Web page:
Tehran’s resumed nuclear research plan ‘irreversible’

Hamid-Reza Asefi, Iran’s foreign ministry spokesman, yesterday insisted Tehran’s resumption of nuclear research was “irreversible”, despite a meeting of European Union and US officials and their Chinese and Russian counterparts in London today to consider action against Tehran.

Germany, France and Britain, who led the EU in talks with Tehran on curbing the nuclear programme, will join the US in arguing at today’s meeting with China and Russia that Iran should be referred to the UN Security Council, a step that could eventually lead to sanctions, despite Tehran’s warning on Friday this would prompt it to end its acceptance of snap UN inspections of its atomic facilities.

Iran’s decision to restart work at the Natanz plant last week provoked a furious reaction from Europe, prompting the UK, France and Germany to declare their talks with Iran had now reached a dead end and to launch a diplomatic campaign to refer the dispute to the UN Security Council. Defending the resumption, Iran’s foreign ministry on Saturday said Tehran remained open for negotiations and was still suspending “fuel production”, the enrichment needed for power generation or potentially, says the west, a bomb.

But European and US diplomats say Iran must reverse in full last week’s decision if it wants to return to talks. They insist that restarting any enrichment-related activity including small-scaled enrichment at a pilot project at the Natanz plant – even if for research purposes – would bring Tehran closer to mastering the nuclear technology needed for the production of fuel or atomic weapons.

In Washington yesterday, Senator John McCain, an influential Republican on foreign policy, yesterday echoed comments from President George W. Bush in calling the situation in Iran the “gravest threat”. In an interview on CBS News he said, “This is the most grave situation we have faced since the end of the cold war, absent the war on terror,” and backed calls for Iran to be referred to the Security Council.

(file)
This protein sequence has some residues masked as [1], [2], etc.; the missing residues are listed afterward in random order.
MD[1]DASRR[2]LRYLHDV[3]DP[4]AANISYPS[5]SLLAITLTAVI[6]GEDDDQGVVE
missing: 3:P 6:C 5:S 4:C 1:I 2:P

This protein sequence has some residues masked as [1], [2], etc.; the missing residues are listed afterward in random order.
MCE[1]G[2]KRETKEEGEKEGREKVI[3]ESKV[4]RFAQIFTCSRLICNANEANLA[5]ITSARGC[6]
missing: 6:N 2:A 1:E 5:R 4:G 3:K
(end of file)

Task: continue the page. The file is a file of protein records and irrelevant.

“We must go to the UN now for sanctions . . . if China and Russia do not join us, we will have to go with the willing. The only thing that is worse than US exercising its military option is a nuclear-armed Iran. We need to do whatever is necessary.”

Tehran is set to appoint three experienced diplomats as ambassadors to France, Germany and the UK. European officials had expressed fears that fundamentalists close to the president would follow the previous envoys, removed in October in a sweeping change.

But the choice for Paris is Ali Ahani, ambassador to the EU and Luxembourg; the new envoy in London will be Rasoul Movahedian, former ambassador to the Czech Republic and Portugal; and Mohammad-Mehdi Akhoundzadeh, Iran’s ambassador to international bodies in Vienna including the International Atomic Energy Agency, will go to Berlin.

One senior official in Tehran said the three ambassadors might lack the authority and experience of their predecessors but were not considered radicals. “They are technocrats – not seasoned diplomats, but experienced enough,” said the official.

The diplomatic move came amid suggestions that Ayatollah Ali Khamenei, Iran’s supreme leader, was seeking to temper the radicalism of President Mahmoud Ahmadi-Nejad, who has caused huge controversy since taking over in August.

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